1932/33

Film #25: The Private Life of Henry VIII (1933)

British films have often triumphed at the Oscars with the likes of Chariots of Fire, The English Patient and Slumdog Millionaire taking the top honour. However the first film to be nominated for Best Picture was the next film on our list, The Private Life of Henry VIII.

The film’s plot is basically self-explanatory, as it is about Henry’s relationship with his wives, well most of them anyway. To just give you an example of how historically accurate the film is the opening subtitles tell us that – ‘Henry VIII had six wives, Catherine of Aragon was the first but her story is of no particular interest she was a respectable woman so Henry divorced her’. From there we get what is basically Henry VIII: The Edited highlights. The start of the film sees Merle Oberon as Anne Boleyn getting ready for her execution like she was getting ready to go for a good night out. Charles Laughton’s Oscar winning performance as Henry starts off as he barks at some of his staff and then flirts with his new young wife Jane Seymour. After Boleyn’s head is chopped off we flash forward 18 months were Seymour has given birth to a son while Henry is hunting but has died before he gets back. The main crux of the film though is about Catherine Howard, who is one of the more obscure of Henry’s wives, and her ambition to be queen despite her having a relationship with one of Henry’s advisers. There’s also the story of the supposedly ugly Anne of Cleves, who in actuality makes herself ugly so Henry will divorce her, allowing her to return to the man she loves. Once Howard gets her claws into Henry it’s not long before she gets her head chopped off for her affair. There’s just about five minutes of screen time left for Henry to finally get a ‘good wife’ in Catherine Parr who is first seen as Elizabeth and Edward’s nanny and she begins to nanny Henry into his final years the last shot being one of Henry with the infamous chicken leg in his mouth.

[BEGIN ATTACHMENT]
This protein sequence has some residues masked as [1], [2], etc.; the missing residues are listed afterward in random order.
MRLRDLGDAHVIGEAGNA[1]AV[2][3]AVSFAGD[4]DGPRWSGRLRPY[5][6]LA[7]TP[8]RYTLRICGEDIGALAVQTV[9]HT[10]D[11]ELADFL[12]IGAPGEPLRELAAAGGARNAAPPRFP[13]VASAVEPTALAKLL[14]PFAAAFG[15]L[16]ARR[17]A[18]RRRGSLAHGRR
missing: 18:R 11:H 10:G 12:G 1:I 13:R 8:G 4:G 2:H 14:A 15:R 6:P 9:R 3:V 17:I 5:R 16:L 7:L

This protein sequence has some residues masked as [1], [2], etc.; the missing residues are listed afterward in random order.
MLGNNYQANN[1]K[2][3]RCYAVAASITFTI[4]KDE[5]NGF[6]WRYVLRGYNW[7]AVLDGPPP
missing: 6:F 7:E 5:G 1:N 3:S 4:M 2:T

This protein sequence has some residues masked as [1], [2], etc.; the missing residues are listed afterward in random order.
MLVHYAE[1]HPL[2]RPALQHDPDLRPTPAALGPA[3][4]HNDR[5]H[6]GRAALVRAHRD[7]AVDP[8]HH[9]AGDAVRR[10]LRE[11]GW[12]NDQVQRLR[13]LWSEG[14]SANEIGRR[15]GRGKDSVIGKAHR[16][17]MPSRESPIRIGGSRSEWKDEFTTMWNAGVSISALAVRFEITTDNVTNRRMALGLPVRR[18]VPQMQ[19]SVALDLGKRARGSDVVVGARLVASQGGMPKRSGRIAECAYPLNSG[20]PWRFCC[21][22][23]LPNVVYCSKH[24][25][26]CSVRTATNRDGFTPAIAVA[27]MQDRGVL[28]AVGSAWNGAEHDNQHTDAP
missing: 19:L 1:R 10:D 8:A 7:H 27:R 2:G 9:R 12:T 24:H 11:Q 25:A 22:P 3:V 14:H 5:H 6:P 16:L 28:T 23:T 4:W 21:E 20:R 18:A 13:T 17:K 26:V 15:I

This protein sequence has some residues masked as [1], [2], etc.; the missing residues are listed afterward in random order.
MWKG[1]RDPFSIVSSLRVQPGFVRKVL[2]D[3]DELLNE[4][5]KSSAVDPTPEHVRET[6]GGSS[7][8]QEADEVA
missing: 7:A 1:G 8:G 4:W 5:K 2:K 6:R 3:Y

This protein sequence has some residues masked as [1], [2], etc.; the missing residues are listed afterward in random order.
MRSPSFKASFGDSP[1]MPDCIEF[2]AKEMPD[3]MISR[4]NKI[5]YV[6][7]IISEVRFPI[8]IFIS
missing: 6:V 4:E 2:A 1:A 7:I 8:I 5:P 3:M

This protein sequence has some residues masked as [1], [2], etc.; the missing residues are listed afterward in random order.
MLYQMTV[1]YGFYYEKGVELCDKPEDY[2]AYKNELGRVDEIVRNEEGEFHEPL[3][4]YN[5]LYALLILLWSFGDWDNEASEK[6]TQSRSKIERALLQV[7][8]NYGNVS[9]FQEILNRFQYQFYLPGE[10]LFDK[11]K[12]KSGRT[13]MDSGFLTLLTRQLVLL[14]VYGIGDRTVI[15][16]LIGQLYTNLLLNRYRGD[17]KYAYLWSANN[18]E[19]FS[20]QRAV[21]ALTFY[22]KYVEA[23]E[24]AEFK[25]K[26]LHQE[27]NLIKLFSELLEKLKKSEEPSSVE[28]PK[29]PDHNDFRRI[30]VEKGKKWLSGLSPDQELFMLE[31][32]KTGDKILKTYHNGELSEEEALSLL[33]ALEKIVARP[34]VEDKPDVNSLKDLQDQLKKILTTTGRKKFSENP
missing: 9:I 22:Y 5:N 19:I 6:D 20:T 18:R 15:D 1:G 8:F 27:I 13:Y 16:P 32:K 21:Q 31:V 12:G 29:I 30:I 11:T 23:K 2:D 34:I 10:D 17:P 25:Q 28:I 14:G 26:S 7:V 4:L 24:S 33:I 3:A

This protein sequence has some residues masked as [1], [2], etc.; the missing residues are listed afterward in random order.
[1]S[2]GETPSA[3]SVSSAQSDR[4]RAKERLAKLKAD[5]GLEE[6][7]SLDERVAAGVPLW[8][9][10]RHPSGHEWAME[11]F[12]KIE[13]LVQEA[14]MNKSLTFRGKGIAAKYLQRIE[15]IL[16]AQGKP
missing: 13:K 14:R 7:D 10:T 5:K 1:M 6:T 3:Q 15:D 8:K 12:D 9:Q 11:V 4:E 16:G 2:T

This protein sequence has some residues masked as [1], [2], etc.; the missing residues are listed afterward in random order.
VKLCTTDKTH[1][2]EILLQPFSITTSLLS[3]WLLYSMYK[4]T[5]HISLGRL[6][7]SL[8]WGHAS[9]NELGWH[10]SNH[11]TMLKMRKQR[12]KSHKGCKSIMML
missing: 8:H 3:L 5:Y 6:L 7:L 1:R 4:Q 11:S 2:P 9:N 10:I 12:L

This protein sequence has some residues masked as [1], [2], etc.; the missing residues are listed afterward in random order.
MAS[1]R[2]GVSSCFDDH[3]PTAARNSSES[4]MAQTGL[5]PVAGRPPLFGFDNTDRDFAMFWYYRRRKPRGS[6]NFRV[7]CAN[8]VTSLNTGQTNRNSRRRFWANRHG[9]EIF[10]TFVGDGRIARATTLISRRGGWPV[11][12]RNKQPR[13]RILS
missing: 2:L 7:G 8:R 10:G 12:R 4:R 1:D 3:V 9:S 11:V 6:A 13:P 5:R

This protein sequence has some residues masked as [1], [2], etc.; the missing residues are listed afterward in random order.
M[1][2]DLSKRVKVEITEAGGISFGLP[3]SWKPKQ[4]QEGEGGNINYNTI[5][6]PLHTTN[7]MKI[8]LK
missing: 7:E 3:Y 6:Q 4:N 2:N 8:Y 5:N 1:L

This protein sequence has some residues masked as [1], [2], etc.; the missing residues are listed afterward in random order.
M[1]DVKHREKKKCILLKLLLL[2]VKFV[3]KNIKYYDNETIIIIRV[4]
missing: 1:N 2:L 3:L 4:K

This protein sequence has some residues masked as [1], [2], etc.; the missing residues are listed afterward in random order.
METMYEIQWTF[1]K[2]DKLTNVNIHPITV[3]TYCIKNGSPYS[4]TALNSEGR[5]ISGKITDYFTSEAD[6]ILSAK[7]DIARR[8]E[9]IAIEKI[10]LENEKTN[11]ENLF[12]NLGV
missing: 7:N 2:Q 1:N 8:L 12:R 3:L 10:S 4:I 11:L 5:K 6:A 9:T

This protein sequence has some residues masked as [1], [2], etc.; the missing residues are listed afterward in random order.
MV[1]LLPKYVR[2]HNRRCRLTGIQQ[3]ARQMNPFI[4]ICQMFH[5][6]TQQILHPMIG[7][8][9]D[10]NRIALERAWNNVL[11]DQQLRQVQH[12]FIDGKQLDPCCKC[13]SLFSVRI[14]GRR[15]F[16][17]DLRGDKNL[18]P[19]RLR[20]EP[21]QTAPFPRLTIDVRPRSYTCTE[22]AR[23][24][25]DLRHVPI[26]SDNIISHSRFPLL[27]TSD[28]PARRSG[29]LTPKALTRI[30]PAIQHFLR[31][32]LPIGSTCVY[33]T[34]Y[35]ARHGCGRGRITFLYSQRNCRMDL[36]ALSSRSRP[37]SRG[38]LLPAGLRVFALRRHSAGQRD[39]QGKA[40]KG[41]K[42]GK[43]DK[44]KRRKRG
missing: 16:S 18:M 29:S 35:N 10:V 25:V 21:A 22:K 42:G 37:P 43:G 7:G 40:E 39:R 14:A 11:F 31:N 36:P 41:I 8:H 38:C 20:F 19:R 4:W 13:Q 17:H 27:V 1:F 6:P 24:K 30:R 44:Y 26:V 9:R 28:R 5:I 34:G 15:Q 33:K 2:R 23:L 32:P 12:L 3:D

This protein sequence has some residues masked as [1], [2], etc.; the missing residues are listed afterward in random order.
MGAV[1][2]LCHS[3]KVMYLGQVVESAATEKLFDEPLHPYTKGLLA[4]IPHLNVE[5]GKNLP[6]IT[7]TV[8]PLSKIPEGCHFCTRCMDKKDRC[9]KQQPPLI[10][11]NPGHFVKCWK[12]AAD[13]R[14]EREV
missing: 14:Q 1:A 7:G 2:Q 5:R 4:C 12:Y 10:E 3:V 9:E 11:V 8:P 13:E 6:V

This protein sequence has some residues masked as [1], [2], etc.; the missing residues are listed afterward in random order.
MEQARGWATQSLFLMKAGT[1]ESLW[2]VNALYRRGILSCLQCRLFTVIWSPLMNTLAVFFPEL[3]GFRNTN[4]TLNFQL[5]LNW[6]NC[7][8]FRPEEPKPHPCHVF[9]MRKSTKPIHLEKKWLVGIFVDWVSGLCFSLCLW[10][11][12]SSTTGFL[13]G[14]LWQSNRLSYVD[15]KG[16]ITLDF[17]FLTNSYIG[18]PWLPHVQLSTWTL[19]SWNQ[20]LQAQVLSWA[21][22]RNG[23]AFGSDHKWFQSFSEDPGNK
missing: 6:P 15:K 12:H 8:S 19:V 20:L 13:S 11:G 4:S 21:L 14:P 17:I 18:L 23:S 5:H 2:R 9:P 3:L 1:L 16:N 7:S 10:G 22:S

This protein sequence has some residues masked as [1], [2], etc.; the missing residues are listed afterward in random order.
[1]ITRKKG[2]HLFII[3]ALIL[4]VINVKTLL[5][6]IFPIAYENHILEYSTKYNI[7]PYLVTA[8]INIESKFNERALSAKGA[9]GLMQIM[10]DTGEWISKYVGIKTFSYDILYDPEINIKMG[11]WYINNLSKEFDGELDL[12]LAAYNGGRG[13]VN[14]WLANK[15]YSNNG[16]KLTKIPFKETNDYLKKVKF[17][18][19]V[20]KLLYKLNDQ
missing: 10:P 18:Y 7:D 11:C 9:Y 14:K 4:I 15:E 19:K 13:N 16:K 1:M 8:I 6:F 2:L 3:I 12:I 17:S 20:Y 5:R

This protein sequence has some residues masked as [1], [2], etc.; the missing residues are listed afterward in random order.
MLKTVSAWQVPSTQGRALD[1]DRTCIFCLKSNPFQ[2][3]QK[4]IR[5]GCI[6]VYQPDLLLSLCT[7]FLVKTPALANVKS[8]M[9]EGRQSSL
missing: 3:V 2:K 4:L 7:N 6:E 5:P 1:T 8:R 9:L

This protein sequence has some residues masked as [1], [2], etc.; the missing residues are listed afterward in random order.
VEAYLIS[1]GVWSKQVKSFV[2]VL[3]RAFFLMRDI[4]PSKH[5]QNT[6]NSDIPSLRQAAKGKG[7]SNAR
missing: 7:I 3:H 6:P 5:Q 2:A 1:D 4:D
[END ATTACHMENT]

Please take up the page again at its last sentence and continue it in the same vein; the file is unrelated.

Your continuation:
It’s fair to say that The Private Life of Henry VIII didn’t exactly herald an auspicious start for British Best Picture nominees. This is primarily as it’s full of historical inaccuracies and bawdy behaviour which gave everybody the image of a fat Henry VIII who loved to shove chicken legs in his mouth. As Henry, Charles Laughton earned his only Oscar and this propelled him and legendary British director Alexander Korda to fame. This is a very well-produced and well scripted film but there are some lines today which would cause anarchy but said by Henry they are meant to be archaic, there’s a nice line about North Americans being savages which I’m sure the American audiences just loved. At just over 90 minutes it’s by no means a historical epic but whatever it is this was the first time that the Brits could be proud of a film that did so well across the pond.

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